Another problem is that the real costs of food are invisible. We are not paying for the health care costs that are going to bankrupt our health care system or the long term effects that are going to result from unhealthy processed food. These costs are completely hidden from us, and the corporations want to keep it that way. These costs are adding up at such an alarming rate and there needs to be a change in policy in order to keep diet related health risks to a minimum.

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    Obesity rates have tripled over the past 10 years

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    There is food and there is what I call edible food-like substances. These are things we invented in the last 50 years or so that, you know, smell like food, taste like food, look like food, but theyre very different than the kinds of things people ate 100 years ago.

    Michael Pollan

  • health and education 19

    problem one


    While some people have access to healthy, unprocessed food, there are locations such as Detroit that are considered to be food deserts. Food desserts are urban areas that do not have any major grocery store within the city limits. This means those people have very few options when they are purchasing food and often times end up buying food at a corner store.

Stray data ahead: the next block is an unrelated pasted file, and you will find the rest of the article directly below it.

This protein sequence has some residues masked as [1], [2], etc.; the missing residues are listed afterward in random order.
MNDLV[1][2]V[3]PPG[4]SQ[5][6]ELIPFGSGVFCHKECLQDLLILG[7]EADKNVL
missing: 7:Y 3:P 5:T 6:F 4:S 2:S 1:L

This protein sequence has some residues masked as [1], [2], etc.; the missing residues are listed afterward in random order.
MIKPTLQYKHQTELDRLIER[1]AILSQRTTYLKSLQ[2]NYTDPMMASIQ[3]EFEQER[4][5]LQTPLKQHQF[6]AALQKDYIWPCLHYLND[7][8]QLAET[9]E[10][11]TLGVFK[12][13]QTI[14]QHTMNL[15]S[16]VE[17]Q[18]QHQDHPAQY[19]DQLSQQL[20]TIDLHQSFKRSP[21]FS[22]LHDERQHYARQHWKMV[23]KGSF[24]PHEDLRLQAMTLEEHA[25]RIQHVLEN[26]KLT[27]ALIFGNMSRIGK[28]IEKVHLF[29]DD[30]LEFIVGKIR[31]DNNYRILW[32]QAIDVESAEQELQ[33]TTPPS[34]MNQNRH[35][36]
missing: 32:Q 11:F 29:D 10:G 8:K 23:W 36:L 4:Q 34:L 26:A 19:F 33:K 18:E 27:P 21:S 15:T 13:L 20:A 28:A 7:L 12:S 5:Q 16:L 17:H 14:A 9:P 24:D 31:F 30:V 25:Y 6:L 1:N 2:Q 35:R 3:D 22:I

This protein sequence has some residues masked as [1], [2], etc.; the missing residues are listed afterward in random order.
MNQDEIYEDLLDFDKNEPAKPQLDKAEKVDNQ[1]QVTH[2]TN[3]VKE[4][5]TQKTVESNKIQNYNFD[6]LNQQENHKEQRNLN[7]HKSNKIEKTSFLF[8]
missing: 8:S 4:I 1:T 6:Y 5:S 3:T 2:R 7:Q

Another problem is that a large amount of the food available at grocery stores is only of one variety. Iceberg lettuce is available at almost every store across the country but provides little nutritional value. On the other hand, more nutritious varieties such as Red Sail and Red Majestic lettuce are more expensive and available at a smaller percentage of stores.

    Both food choice and availability effect what people eat. If quality products were available more often people would be more likely to purchase them causing a decrease in the cost of the product.


    When a market is consolidated the largest four companies have control over 40% of the market. This gives them the chance to raise prices to limit open competition.

    How can consolidation begin to personally effect your food choices:

    Its harder and harder to find healthy, locally produced foods in communities especially if you live in a low-income area where there might not be a supermarket for miles.

    Prices are rising at the supermarket, but youve heard that farmers are struggling and big food companies have made record profits this year.

    You dont have much choice about the food you eatmaybe the selection of produce is bad, or you dont like that everything seems to be made with corn products.

    Local farms are going out of business because small farmers cant compete with prices set by consolidated buyers.

    Just one company controls the majority of seeds in the U.S., and regularly threatens farmers who dont buy their seeds.

    The food you can afford is bad for you; healthy food is expensive.5